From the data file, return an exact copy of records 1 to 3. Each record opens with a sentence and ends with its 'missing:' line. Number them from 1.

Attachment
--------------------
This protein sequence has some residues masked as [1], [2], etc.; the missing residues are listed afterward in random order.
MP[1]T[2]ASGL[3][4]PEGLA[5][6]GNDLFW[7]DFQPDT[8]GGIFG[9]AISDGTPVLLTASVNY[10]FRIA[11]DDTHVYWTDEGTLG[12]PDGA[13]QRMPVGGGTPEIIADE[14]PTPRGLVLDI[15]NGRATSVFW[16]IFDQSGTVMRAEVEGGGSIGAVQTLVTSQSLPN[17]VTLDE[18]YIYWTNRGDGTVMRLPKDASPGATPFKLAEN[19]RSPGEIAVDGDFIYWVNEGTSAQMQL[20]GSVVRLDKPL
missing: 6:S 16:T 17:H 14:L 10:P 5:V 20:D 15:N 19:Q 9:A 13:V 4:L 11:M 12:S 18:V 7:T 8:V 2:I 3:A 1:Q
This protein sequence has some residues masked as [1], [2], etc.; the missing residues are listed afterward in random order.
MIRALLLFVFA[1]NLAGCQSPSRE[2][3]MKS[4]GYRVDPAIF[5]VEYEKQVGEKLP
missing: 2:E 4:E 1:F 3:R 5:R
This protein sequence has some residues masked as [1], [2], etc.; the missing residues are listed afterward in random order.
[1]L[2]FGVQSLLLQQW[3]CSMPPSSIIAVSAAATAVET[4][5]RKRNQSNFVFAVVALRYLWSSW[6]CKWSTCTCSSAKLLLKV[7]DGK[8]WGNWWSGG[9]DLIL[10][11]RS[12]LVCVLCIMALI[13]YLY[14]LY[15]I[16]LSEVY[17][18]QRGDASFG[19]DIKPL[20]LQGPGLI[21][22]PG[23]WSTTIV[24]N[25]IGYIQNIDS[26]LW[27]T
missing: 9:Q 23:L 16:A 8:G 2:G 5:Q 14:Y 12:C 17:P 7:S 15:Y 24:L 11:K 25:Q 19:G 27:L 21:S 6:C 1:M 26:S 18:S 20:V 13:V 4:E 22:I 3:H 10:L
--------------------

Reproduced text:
This protein sequence has some residues masked as [1], [2], etc.; the missing residues are listed afterward in random order.
MP[1]T[2]ASGL[3][4]PEGLA[5][6]GNDLFW[7]DFQPDT[8]GGIFG[9]AISDGTPVLLTASVNY[10]FRIA[11]DDTHVYWTDEGTLG[12]PDGA[13]QRMPVGGGTPEIIADE[14]PTPRGLVLDI[15]NGRATSVFW[16]IFDQSGTVMRAEVEGGGSIGAVQTLVTSQSLPN[17]VTLDE[18]YIYWTNRGDGTVMRLPKDASPGATPFKLAEN[19]RSPGEIAVDGDFIYWVNEGTSAQMQL[20]GSVVRLDKPL
missing: 6:S 16:T 17:H 14:L 10:P 5:V 20:D 15:N 19:Q 9:A 13:V 4:L 11:M 12:S 18:V 7:T 8:V 2:I 3:A 1:Q
This protein sequence has some residues masked as [1], [2], etc.; the missing residues are listed afterward in random order.
MIRALLLFVFA[1]NLAGCQSPSRE[2][3]MKS[4]GYRVDPAIF[5]VEYEKQVGEKLP
missing: 2:E 4:E 1:F 3:R 5:R
This protein sequence has some residues masked as [1], [2], etc.; the missing residues are listed afterward in random order.
[1]L[2]FGVQSLLLQQW[3]CSMPPSSIIAVSAAATAVET[4][5]RKRNQSNFVFAVVALRYLWSSW[6]CKWSTCTCSSAKLLLKV[7]DGK[8]WGNWWSGG[9]DLIL[10][11]RS[12]LVCVLCIMALI[13]YLY[14]LY[15]I[16]LSEVY[17][18]QRGDASFG[19]DIKPL[20]LQGPGLI[21][22]PG[23]WSTTIV[24]N[25]IGYIQNIDS[26]LW[27]T
missing: 9:Q 23:L 16:A 8:G 2:G 5:Q 14:Y 12:C 17:P 7:S 15:Y 24:L 11:K 25:Q 19:G 27:L 21:S 6:C 1:M 26:S 18:S 20:V 13:V 4:E 22:I 3:H 10:L